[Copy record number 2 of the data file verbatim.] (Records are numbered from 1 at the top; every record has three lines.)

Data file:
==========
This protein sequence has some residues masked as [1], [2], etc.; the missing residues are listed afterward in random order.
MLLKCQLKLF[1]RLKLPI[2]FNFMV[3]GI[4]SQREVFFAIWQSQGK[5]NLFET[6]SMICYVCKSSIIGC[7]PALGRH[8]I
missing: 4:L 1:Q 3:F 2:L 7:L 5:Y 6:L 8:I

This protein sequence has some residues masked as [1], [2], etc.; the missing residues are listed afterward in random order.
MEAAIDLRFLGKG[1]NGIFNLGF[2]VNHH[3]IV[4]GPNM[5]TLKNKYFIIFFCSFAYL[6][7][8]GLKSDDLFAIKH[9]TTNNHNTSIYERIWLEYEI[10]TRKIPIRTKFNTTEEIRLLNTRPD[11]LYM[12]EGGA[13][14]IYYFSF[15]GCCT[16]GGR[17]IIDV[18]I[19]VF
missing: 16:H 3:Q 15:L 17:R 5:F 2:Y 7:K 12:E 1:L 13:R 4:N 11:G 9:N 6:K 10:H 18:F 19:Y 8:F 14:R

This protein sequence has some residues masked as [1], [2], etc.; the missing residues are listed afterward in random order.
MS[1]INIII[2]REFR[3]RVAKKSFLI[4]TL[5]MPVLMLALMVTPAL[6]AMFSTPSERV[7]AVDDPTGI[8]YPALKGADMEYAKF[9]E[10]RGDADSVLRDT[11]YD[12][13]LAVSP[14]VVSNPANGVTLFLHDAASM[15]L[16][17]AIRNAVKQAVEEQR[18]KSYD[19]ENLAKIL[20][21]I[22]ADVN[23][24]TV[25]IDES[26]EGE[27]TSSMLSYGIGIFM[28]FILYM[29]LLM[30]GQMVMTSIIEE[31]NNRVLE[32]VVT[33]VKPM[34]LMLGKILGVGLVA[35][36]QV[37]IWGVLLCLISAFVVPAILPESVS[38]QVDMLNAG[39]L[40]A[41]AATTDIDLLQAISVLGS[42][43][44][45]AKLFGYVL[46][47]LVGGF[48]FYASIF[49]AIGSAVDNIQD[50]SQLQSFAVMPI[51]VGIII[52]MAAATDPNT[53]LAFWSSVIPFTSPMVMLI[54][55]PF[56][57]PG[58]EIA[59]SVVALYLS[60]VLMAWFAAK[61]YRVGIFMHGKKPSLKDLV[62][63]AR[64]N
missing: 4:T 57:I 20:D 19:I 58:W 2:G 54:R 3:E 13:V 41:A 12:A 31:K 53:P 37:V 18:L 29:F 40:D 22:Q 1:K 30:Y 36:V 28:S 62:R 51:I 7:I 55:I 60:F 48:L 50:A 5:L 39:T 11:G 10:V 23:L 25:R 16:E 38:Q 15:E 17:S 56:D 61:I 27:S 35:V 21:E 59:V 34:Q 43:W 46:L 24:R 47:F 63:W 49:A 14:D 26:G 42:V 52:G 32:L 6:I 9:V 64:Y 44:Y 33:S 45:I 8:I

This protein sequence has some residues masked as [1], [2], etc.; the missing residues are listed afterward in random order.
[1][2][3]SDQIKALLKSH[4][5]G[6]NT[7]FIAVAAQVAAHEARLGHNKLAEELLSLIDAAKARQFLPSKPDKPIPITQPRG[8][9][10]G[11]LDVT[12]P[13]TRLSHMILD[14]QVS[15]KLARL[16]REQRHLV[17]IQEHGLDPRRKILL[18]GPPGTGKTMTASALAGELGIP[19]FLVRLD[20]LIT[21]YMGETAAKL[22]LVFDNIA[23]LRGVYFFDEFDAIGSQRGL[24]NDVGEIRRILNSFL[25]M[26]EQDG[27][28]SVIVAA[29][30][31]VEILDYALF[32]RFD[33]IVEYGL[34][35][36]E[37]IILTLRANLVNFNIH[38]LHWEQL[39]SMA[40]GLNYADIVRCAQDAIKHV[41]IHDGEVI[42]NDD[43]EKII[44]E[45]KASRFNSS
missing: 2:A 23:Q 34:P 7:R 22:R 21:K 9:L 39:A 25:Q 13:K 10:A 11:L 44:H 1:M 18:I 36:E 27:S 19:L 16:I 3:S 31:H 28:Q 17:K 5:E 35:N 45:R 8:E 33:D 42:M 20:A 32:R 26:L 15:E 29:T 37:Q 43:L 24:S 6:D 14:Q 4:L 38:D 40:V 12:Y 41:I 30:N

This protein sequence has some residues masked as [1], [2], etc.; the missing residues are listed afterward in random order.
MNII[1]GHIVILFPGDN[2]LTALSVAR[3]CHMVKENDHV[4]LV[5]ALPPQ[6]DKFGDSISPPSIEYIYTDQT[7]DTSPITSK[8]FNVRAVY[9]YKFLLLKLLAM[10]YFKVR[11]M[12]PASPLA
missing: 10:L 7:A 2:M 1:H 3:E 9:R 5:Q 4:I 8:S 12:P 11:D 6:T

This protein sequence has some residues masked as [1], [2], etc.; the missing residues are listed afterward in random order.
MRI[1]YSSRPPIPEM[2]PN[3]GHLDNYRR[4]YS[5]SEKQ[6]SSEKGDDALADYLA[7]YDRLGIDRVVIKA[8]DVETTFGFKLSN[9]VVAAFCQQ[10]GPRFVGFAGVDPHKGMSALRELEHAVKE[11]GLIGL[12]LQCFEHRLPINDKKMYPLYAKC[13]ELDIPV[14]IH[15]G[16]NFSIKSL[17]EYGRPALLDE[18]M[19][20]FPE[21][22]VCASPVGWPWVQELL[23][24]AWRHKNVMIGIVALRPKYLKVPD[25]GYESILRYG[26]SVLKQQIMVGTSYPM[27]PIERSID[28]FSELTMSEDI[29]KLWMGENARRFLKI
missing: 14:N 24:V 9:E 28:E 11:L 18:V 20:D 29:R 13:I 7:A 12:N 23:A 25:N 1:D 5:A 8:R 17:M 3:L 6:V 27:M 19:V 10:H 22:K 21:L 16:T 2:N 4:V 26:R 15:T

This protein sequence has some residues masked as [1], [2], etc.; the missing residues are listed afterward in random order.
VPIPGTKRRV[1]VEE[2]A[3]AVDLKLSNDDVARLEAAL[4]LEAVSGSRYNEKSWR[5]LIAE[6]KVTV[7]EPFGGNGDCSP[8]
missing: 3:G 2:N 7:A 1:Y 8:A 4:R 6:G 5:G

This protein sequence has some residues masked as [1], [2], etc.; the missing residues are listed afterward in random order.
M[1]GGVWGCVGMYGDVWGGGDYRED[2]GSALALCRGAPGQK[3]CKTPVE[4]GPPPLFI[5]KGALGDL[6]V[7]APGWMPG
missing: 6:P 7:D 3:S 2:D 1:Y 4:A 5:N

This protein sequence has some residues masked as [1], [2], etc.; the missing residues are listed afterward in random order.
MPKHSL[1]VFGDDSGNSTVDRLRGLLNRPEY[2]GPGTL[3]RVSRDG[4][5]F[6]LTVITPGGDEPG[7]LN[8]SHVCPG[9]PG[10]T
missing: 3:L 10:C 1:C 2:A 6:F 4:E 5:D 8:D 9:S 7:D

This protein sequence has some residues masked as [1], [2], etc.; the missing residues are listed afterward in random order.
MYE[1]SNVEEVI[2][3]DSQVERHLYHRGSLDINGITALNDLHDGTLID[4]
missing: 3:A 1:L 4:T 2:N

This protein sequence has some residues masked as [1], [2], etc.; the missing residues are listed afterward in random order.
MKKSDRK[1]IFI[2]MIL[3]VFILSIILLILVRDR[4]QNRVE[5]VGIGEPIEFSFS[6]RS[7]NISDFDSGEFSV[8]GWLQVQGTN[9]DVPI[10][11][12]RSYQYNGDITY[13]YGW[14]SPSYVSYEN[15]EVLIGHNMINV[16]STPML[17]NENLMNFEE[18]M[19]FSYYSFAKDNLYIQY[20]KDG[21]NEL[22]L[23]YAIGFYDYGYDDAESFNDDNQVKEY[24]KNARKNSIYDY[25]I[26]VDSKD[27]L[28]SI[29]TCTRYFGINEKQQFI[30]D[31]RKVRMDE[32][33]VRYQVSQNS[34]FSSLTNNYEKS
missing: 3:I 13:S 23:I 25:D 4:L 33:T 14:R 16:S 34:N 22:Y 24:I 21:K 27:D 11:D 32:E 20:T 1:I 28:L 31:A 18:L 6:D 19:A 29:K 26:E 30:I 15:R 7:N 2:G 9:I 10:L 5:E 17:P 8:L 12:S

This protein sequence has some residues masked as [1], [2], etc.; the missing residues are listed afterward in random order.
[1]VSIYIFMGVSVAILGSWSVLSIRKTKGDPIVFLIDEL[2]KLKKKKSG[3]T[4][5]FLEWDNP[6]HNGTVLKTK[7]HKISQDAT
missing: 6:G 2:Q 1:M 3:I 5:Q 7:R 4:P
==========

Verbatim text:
This protein sequence has some residues masked as [1], [2], etc.; the missing residues are listed afterward in random order.
MEAAIDLRFLGKG[1]NGIFNLGF[2]VNHH[3]IV[4]GPNM[5]TLKNKYFIIFFCSFAYL[6][7][8]GLKSDDLFAIKH[9]TTNNHNTSIYERIWLEYEI[10]TRKIPIRTKFNTTEEIRLLNTRPD[11]LYM[12]EGGA[13][14]IYYFSF[15]GCCT[16]GGR[17]IIDV[18]I[19]VF
missing: 16:H 3:Q 15:L 17:R 5:F 2:Y 7:K 12:E 1:L 13:R 4:N 11:G 9:N 6:K 10:H 18:F 19:Y 8:F 14:R